The first pregnancy of this family was complicated by severe polyhydramnios that was diagnosed at 20 weeks of gestation without treatment of indomethacin. Premature rupture of the membranes in this case happened at 25 weeks of gestational age and the mother was admitted to hospital treated with ritodrine and magnesium sulfate to inhibit contractions before birth. A male infant was delivered vaginally at the 32 week of pregnancy with the birth weight of 2.7 kg and birth length was 50.8 cm. His 1- and 5-minute Apgar scores were 4 and 8. Due to neonatal asphyxia and poor response after CPR, the infant was admitted to neonatal department 30 min later. He died 8 h later with clinical diagnosis of metabolic acidosis, neonatal asphyxia, respiratory distress and right ventricular cardiomyopathy. The second pregnancy was also complicated by severe polyhydramnios that was diagnosed at 20 weeks of gestation and started taking enteric-coated indomethacin tablets at 22 weeks and 2 days of gestation. The initial dosage was 50 mg, with a reduced dosage of 25 mg on the first day. Starting from the second day, the dosage was adjusted to 25 mg four times a day. At 25 weeks and 2 days of gestation, the dosage was further adjusted to 50 mg three times a day. Indomethacin was discontinued at 29 weeks and 3 days of gestation. At 27 weeks and 5 days of gestation, amniocentesis was performed due to excessive amniotic fluid, with a total volume of 1500 ml extracted. Post-procedure, the patient received tocolytic therapy with atosiban and was discharged four days later. At 38 weeks and 3 days of gestation, the patient delivered a female infant via cesarean section. The infant had an Apgar score of 9 at 1 min and 10 at 5 min after birth. The infant stayed at a confinement center for one month after birth, with daily measurements of intake and output. The approximate daily intake was around 600 ml, while the output was approximately 400 ml. During this period, electrolyte levels, renal function, and blood gas analysis were rechecked and showed no significant issues (Fig. 1).

Fig. 1
figure 1

The pedigrees of the family with transient antenatal Bartter’s syndrome

Genetic analysis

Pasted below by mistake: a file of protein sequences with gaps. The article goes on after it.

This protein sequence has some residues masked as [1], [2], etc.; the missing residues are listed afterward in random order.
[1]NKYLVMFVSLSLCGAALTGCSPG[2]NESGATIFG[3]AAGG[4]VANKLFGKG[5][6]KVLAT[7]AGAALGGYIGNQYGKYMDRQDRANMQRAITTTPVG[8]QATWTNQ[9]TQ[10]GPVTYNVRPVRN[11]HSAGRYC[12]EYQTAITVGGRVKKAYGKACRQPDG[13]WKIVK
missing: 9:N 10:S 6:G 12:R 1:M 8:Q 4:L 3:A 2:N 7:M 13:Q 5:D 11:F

Genetic analysis of amniotic fluid cells was performed during the first pregnancy at 20 weeks gestation and during the second pregnancy at 21 weeks gestation. Both pregnancies were subject to to the same genetic analysis procedures (karyotype analysis and chromosomal copy number variation (CNV) analysis). For the second pregnancy, additional trio-whole-exome was performed on the amniotic fluid cells. The first child’s peripheral blood underwent individual exome sequencing. The amniotic fluid cells were cultured and subjected to G-banding using standard procedures [11], with a resolution of 320–400 bands. Chromosomal copy number variations analysis was performed using low-depth whole-genome sequencing, utilizing the BGISeq-500 sequencing platform. The sequencing parameters were single-end sequencing, with a read length of 35 bp and a minimum of 18 million reads [12]. Whole-exome sequencing was performed using the SureSelect Human All Exon V6 capture chip, with paired-end sequencing and a read length of 100 bp [13]. The average sequencing depth was 180X.

Sanger sequencing was needed to conform the likely pathogenic mutation sites in the proband and his parents.

In vitro mini-gene splicing assay

The MAGED2 c.1271 + 4_1271 + 7delAGTA variant is located within intron 10. To investigate its impact, we amplified the wild-type fragments (exon10 (63 bp) - intron10 (1100 bp) - exon11 (115 bp)) and mutant fragments (exon10 - intron10 (c.1271 + 4_1271 + 7delAGTA) - exon11) using PCR. These fragments were then inserted into the pcDNA3.1 vector. Human cell lines (HeLa and 293T cells) were separately transfected with the wild-type and mutant constructs. After 48 h of culturing, total RNA was extracted, and RT-PCR was performed to analyze the splicing patterns of the wild-type and mutant variants.


Karyotype and chromosomal CNV analysis